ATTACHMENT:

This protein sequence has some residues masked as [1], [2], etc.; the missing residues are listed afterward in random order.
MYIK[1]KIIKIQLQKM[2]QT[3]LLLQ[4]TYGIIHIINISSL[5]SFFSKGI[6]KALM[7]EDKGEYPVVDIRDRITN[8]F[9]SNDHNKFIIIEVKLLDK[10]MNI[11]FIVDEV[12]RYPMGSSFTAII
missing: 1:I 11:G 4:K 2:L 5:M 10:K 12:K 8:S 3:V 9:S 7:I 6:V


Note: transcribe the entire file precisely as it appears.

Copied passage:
This protein sequence has some residues masked as [1], [2], etc.; the missing residues are listed afterward in random order.
MYIK[1]KIIKIQLQKM[2]QT[3]LLLQ[4]TYGIIHIINISSL[5]SFFSKGI[6]KALM[7]EDKGEYPVVDIRDRITN[8]F[9]SNDHNKFIIIEVKLLDK[10]MNI[11]FIVDEV[12]RYPMGSSFTAII
missing: 1:I 11:G 4:K 2:L 5:M 10:K 12:K 8:S 3:V 9:S 7:I 6:V